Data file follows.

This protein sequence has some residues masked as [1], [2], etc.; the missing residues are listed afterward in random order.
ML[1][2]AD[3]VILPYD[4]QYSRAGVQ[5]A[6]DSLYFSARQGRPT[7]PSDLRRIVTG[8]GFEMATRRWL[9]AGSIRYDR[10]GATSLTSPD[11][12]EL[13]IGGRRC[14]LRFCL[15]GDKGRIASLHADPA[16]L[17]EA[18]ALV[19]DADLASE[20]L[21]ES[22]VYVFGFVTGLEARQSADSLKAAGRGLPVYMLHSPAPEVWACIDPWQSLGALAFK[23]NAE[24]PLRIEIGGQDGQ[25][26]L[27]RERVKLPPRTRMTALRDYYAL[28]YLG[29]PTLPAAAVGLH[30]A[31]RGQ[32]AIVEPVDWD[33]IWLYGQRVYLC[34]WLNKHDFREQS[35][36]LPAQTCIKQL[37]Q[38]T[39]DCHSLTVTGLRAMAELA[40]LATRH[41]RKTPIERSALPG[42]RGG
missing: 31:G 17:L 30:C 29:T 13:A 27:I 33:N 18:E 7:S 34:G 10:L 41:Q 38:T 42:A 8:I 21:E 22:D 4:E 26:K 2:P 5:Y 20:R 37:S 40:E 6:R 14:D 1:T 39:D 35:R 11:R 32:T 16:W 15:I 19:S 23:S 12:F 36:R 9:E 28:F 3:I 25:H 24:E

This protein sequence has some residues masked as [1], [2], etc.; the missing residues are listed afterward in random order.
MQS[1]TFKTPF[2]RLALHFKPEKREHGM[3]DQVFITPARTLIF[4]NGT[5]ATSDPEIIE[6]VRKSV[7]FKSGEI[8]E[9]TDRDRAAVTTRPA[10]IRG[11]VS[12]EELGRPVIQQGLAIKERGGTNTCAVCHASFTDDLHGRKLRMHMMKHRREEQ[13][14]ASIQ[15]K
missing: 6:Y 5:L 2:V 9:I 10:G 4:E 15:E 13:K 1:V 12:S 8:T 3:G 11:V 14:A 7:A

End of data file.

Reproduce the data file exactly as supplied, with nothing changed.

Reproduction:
This protein sequence has some residues masked as [1], [2], etc.; the missing residues are listed afterward in random order.
ML[1][2]AD[3]VILPYD[4]QYSRAGVQ[5]A[6]DSLYFSARQGRPT[7]PSDLRRIVTG[8]GFEMATRRWL[9]AGSIRYDR[10]GATSLTSPD[11][12]EL[13]IGGRRC[14]LRFCL[15]GDKGRIASLHADPA[16]L[17]EA[18]ALV[19]DADLASE[20]L[21]ES[22]VYVFGFVTGLEARQSADSLKAAGRGLPVYMLHSPAPEVWACIDPWQSLGALAFK[23]NAE[24]PLRIEIGGQDGQ[25][26]L[27]RERVKLPPRTRMTALRDYYAL[28]YLG[29]PTLPAAAVGLH[30]A[31]RGQ[32]AIVEPVDWD[33]IWLYGQRVYLC[34]WLNKHDFREQS[35][36]LPAQTCIKQL[37]Q[38]T[39]DCHSLTVTGLRAMAELA[40]LATRH[41]RKTPIERSALPG[42]RGG
missing: 31:G 17:L 30:C 29:T 13:A 27:I 33:N 18:E 7:S 34:G 10:L 41:Q 38:T 42:A 8:I 21:E 22:D 4:E 26:K 2:P 5:Y 20:R 37:S 40:E 6:R 14:D 1:T 39:D 35:R 11:R 32:T 16:W 15:I 19:S 23:S 12:F 36:R 9:E 28:F 3:I 25:H 24:E

This protein sequence has some residues masked as [1], [2], etc.; the missing residues are listed afterward in random order.
MQS[1]TFKTPF[2]RLALHFKPEKREHGM[3]DQVFITPARTLIF[4]NGT[5]ATSDPEIIE[6]VRKSV[7]FKSGEI[8]E[9]TDRDRAAVTTRPA[10]IRG[11]VS[12]EELGRPVIQQGLAIKERGGTNTCAVCHASFTDDLHGRKLRMHMMKHRREEQ[13][14]ASIQ[15]K
missing: 6:Y 5:L 2:V 9:I 10:G 4:E 15:E 13:K 1:V 12:S 8:T 3:G 11:V 14:A 7:A